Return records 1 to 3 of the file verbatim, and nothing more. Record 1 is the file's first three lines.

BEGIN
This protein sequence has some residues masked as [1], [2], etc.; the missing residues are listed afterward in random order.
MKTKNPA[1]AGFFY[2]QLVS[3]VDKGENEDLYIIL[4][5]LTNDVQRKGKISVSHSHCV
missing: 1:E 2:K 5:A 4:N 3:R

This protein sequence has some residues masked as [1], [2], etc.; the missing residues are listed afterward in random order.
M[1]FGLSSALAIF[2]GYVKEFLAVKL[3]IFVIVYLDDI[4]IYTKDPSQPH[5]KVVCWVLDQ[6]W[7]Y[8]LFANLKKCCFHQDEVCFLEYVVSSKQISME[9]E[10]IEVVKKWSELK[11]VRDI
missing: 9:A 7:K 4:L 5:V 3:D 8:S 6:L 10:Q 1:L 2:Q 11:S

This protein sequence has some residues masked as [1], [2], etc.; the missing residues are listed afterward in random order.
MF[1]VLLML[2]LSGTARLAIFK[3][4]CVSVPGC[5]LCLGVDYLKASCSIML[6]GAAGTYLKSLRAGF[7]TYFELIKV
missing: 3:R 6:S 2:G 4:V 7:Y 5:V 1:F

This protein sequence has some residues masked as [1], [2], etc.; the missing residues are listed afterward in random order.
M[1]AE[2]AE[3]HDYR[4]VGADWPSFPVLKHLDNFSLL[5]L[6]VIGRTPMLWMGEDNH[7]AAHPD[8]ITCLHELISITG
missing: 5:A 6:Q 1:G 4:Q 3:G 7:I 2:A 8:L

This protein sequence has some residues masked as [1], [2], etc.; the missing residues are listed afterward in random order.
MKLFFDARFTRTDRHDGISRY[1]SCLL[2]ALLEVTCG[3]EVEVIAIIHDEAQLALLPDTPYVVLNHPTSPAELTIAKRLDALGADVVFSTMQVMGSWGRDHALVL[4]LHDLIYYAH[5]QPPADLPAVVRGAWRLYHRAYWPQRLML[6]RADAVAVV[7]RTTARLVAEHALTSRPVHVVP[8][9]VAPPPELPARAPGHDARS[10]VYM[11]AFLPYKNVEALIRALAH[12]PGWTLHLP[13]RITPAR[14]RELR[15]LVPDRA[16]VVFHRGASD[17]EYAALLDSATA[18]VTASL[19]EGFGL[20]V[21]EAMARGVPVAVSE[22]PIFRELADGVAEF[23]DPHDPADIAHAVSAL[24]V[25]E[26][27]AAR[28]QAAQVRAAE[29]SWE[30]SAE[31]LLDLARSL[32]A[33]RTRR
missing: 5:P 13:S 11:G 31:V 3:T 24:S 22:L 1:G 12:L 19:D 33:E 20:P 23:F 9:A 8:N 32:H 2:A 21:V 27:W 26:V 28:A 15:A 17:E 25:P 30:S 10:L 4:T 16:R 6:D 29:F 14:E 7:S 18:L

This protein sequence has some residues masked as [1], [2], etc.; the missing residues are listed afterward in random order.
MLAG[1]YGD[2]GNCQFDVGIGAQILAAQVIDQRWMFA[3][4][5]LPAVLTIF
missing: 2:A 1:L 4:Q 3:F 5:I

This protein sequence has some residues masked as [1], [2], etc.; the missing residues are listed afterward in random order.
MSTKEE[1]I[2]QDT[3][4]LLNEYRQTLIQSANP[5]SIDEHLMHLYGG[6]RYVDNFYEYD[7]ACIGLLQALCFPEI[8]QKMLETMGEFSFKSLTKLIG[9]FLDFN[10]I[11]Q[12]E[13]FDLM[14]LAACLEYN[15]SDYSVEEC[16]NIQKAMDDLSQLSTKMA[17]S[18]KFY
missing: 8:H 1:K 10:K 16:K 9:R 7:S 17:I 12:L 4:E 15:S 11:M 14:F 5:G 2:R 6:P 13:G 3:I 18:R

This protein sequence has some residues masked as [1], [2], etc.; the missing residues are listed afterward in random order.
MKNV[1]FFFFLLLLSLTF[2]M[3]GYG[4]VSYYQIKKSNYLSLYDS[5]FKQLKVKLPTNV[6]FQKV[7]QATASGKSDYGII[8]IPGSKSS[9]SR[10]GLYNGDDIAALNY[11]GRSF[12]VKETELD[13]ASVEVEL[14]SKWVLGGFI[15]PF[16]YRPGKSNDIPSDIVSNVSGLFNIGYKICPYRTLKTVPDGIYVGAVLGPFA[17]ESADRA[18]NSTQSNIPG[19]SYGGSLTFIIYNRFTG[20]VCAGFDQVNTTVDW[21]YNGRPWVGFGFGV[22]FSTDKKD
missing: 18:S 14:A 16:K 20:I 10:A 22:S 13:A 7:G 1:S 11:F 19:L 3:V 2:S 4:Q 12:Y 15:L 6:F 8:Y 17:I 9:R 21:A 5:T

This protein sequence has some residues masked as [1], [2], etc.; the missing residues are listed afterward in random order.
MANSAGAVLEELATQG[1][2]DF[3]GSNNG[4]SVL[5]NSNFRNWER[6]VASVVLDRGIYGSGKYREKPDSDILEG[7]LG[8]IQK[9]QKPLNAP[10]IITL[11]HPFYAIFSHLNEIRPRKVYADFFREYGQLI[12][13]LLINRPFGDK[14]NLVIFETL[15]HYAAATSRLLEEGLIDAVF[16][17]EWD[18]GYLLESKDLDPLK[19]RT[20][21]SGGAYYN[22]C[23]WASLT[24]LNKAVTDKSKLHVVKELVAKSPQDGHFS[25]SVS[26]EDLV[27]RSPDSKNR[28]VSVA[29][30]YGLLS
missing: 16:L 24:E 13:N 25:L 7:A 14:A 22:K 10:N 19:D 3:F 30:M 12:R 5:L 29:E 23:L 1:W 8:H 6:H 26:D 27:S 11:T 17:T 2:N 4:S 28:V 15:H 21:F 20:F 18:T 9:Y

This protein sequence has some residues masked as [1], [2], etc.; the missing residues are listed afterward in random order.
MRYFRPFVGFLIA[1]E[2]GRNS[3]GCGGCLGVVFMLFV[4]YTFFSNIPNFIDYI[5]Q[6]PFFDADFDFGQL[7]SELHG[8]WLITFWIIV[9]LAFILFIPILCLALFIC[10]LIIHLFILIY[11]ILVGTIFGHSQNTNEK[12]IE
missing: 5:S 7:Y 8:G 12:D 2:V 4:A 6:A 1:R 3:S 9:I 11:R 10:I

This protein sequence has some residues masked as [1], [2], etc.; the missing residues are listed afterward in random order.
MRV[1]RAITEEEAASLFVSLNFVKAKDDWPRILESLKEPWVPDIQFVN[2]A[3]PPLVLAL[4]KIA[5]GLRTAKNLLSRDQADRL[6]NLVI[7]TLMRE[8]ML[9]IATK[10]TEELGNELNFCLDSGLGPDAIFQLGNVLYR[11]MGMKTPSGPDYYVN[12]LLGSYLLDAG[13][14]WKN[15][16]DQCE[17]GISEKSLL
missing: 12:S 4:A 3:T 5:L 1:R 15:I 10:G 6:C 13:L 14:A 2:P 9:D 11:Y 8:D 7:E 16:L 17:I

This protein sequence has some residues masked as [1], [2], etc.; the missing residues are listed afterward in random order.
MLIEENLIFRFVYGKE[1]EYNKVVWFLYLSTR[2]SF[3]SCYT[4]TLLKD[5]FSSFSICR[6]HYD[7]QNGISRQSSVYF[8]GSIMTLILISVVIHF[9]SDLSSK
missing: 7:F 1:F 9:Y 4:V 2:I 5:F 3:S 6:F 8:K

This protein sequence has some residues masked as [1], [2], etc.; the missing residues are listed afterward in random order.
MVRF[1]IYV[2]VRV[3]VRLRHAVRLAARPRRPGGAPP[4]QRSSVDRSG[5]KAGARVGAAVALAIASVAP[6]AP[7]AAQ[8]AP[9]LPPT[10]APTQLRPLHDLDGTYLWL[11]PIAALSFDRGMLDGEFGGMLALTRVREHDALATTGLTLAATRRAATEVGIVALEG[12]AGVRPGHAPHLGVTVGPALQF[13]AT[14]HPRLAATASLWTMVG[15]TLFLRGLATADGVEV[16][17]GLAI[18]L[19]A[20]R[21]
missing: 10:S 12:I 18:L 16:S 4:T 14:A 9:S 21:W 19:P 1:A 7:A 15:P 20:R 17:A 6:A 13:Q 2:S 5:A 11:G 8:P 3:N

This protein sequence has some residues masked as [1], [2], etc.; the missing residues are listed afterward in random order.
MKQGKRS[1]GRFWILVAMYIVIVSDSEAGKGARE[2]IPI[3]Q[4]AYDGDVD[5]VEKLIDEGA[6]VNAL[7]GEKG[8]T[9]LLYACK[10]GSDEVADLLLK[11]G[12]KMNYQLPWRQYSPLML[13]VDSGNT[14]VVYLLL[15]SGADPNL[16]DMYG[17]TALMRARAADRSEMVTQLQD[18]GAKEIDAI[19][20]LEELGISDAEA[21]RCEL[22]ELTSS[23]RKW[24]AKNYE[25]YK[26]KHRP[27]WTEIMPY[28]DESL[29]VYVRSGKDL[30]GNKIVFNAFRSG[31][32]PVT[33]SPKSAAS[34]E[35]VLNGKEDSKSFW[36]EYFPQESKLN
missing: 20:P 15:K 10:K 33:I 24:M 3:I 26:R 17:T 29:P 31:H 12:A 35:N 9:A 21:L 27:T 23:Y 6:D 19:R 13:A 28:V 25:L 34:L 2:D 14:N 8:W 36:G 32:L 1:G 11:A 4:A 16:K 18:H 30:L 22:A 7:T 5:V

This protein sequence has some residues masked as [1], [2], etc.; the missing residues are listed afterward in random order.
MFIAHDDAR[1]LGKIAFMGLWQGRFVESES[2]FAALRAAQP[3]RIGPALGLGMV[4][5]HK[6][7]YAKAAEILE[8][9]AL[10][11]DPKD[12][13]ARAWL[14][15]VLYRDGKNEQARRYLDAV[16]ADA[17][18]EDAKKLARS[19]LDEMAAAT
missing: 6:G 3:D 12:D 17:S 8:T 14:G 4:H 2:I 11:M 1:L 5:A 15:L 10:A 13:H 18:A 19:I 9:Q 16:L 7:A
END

This protein sequence has some residues masked as [1], [2], etc.; the missing residues are listed afterward in random order.
MKTKNPA[1]AGFFY[2]QLVS[3]VDKGENEDLYIIL[4][5]LTNDVQRKGKISVSHSHCV
missing: 1:E 2:K 5:A 4:N 3:R

This protein sequence has some residues masked as [1], [2], etc.; the missing residues are listed afterward in random order.
M[1]FGLSSALAIF[2]GYVKEFLAVKL[3]IFVIVYLDDI[4]IYTKDPSQPH[5]KVVCWVLDQ[6]W[7]Y[8]LFANLKKCCFHQDEVCFLEYVVSSKQISME[9]E[10]IEVVKKWSELK[11]VRDI
missing: 9:A 7:K 4:L 5:V 3:D 8:S 6:L 10:Q 1:L 2:Q 11:S

This protein sequence has some residues masked as [1], [2], etc.; the missing residues are listed afterward in random order.
MF[1]VLLML[2]LSGTARLAIFK[3][4]CVSVPGC[5]LCLGVDYLKASCSIML[6]GAAGTYLKSLRAGF[7]TYFELIKV
missing: 3:R 6:S 2:G 4:V 7:Y 5:V 1:F